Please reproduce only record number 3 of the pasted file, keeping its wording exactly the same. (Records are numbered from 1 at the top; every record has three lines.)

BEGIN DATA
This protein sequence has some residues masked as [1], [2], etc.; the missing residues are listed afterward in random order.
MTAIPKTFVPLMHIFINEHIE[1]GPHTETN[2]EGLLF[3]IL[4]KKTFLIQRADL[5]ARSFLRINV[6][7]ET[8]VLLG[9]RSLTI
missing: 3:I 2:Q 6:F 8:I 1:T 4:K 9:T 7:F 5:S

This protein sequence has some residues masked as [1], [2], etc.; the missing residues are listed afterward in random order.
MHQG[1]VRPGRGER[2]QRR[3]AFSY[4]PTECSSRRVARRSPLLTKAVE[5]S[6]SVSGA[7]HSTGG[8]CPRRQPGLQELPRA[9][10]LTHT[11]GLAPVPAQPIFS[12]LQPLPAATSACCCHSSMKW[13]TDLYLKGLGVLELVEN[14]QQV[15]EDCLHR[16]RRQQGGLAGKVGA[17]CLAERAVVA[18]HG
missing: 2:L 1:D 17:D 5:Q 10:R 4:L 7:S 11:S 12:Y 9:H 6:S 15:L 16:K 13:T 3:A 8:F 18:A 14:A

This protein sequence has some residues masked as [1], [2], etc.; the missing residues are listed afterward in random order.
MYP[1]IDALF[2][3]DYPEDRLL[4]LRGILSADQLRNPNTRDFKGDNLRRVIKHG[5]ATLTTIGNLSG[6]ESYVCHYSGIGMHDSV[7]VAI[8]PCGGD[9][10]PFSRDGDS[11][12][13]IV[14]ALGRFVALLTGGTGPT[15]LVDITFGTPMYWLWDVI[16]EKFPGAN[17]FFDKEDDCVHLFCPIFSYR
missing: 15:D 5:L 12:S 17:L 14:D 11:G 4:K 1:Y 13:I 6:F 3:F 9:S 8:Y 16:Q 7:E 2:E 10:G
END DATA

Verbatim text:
This protein sequence has some residues masked as [1], [2], etc.; the missing residues are listed afterward in random order.
MYP[1]IDALF[2][3]DYPEDRLL[4]LRGILSADQLRNPNTRDFKGDNLRRVIKHG[5]ATLTTIGNLSG[6]ESYVCHYSGIGMHDSV[7]VAI[8]PCGGD[9][10]PFSRDGDS[11][12][13]IV[14]ALGRFVALLTGGTGPT[15]LVDITFGTPMYWLWDVI[16]EKFPGAN[17]FFDKEDDCVHLFCPIFSYR
missing: 15:D 5:L 12:S 17:L 14:D 11:G 4:K 1:Y 13:I 6:F 3:F 9:S 8:Y 16:Q 7:E 2:E 10:G